As primary care groups become established as purchasers of mental healthcare, the interface between primary care and community mental health teams is likely to become the focus of increasing attention. This interface needs to be effectively managed if the CMHTs are to reconcile the competing demands of GPs and central government directives.
Central government policy emphasises the need for CMHTs to focus their resources on providing comprehensive care for the most severely disabled client group.1 Yet GPs are also likely to demand that CMHTs adopt a more flexible approach by providing care for clients whose needs are difficult to address within primary care, such as people with a personality disorder who experience acute crisis.2
Existing procedures for managing GP referrals to CMHTs have been criticised for inefficiency. Referrals are typically made to, and picked up by, individual professionals or allocated via multidisciplinary allocation meetings in which team members volunteer to assess new referrals.
In practice, referrals are more often allocated between overburdened team members via a system of informal bartering as members are reluctant to take on extra work. These strategies reduce the possibility of overt conflict between the different professionals about their respective roles within the team. But they are not necessarily the most effective strategies for dealing with new referrals, and a very high proportion of referrals are taken on by the assessing clinicians.3
Establishing a clear organisational framework for dealing with GP referrals may be extremely helpful. Accepting responsibility for gatekeeping can be a major source of stress for professionals working in isolation. Failure to set realistic boundaries can lead to 'burnout', producing a situation in which clients receive poor-quality care.4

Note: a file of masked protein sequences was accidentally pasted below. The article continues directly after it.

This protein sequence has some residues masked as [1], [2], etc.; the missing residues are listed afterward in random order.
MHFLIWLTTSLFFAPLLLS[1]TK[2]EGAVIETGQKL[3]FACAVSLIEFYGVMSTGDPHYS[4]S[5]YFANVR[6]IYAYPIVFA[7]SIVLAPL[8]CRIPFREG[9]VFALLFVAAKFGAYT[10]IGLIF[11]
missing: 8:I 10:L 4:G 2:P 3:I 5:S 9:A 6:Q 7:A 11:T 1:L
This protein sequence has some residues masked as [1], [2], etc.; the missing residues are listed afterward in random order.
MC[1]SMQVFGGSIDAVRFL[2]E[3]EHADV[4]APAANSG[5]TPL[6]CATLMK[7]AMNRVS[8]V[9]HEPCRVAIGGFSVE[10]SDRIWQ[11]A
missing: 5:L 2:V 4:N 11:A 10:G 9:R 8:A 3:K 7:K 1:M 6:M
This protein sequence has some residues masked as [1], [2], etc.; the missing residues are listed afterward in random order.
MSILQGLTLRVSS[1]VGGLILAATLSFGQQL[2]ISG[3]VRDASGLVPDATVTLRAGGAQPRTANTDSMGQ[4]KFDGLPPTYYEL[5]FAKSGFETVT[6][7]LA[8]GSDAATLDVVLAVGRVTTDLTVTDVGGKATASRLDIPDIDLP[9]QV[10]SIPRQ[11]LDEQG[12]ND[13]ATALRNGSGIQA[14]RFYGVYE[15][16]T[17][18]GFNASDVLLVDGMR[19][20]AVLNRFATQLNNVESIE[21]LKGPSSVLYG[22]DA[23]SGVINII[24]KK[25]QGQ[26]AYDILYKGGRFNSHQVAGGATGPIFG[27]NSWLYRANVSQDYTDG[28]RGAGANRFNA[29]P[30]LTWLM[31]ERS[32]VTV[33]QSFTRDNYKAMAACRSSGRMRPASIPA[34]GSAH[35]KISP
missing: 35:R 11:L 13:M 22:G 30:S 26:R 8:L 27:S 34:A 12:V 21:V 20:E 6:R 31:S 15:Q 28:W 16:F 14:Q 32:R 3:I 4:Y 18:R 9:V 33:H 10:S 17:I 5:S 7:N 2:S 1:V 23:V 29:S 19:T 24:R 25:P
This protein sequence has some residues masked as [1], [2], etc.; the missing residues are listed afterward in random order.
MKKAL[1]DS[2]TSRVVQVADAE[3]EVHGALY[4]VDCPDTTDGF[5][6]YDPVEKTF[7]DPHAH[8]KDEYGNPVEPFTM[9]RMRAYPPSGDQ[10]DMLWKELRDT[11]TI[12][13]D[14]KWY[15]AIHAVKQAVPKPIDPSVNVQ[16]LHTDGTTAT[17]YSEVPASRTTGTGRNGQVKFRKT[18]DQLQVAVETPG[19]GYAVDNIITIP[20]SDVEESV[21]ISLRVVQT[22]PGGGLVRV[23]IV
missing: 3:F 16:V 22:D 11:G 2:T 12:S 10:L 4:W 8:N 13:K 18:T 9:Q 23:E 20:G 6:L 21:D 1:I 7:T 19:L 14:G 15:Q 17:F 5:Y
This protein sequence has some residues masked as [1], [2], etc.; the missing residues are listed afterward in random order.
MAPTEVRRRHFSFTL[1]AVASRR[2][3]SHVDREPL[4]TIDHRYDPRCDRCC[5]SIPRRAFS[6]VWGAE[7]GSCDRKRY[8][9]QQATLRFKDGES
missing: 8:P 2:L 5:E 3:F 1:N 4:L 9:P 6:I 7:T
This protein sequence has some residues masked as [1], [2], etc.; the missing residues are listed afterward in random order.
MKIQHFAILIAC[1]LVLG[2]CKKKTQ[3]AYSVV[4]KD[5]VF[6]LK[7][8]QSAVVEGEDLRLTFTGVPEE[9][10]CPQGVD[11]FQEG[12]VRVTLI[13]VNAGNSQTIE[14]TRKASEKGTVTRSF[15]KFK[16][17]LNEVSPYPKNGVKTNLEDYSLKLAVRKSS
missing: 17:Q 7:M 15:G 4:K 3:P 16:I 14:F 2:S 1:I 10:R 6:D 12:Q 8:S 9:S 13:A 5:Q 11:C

The mental health services of Salford introduced a new system for dealing with referrals from primary care in 1996. The duty assessment nurse system was set up to streamline the process of dealing with referrals from GPs. The nurses have the remit to assess the majority of both routine and emergency referrals of patients between the ages of 16 and 65 and to co-ordinate access to services provided by the CMHTs.
Urgent cases are seen on the day of referral after consultation with the referring GP to check whether an immediate assessment is necessary. Routine referrals are seen within two to three weeks. The initial assessment follows a standardised format incorporating a health and social history, a mental state examination and assessment of risk.
The nurse gives a brief summary of the assessment at the team's weekly meeting. This provides a forum for advice, support and discussion of plans of care.
The operational policy for the system encourages the nurses carrying out assessments to think seriously about the implications of offering clients support, but the decision to provide support is left to their clinical judgement rather than by reference to any absolute criteria.
Plans for the new system were developed jointly by managers and clinicians and agreed with purchasers. Five additional community mental health nurses were recruited, and a rota system was introduced to enable them to act as the assessor one day a week. Despite initial reservations from a few GPs about nurses taking on assessments previously undertaken by the psychiatrists, the feedback from GPs has been largely positive.
A pilot evaluation was carried out in one of the community teams supported by North West regional office. The aim was to explore the factors which influence the duty assessment nurses' gatekeeping decisions. Data obtained from patient assessment records was used to conduct a retrospective analysis of all GP referrals to one of the teams between January and June 1997. The team serves an inner city sector with a population of 44,000, consisting of four electoral wards with an average mental illness needs index score of 119, well above the national average.
Clients' demographic characteristics, primary diagnosis and the outcome of their assessment was recorded. The severity of health and social problems was rated using the Health of the Nation outcome scales version 4 (HoNOS - 4)5 and scores for clients given ongoing input were compared to those referred elsewhere. For the purpose of analysis, the 12 HoNOS items were combined to establish four sub-scales rating:
behaviour - aggression, self-harm, use of alcohol and drugs;
symptoms - depressed mood, psychotic symptoms;
impairment - cognitive and physical problems;
social functioning - relationships, activities of living, living conditions, occupation.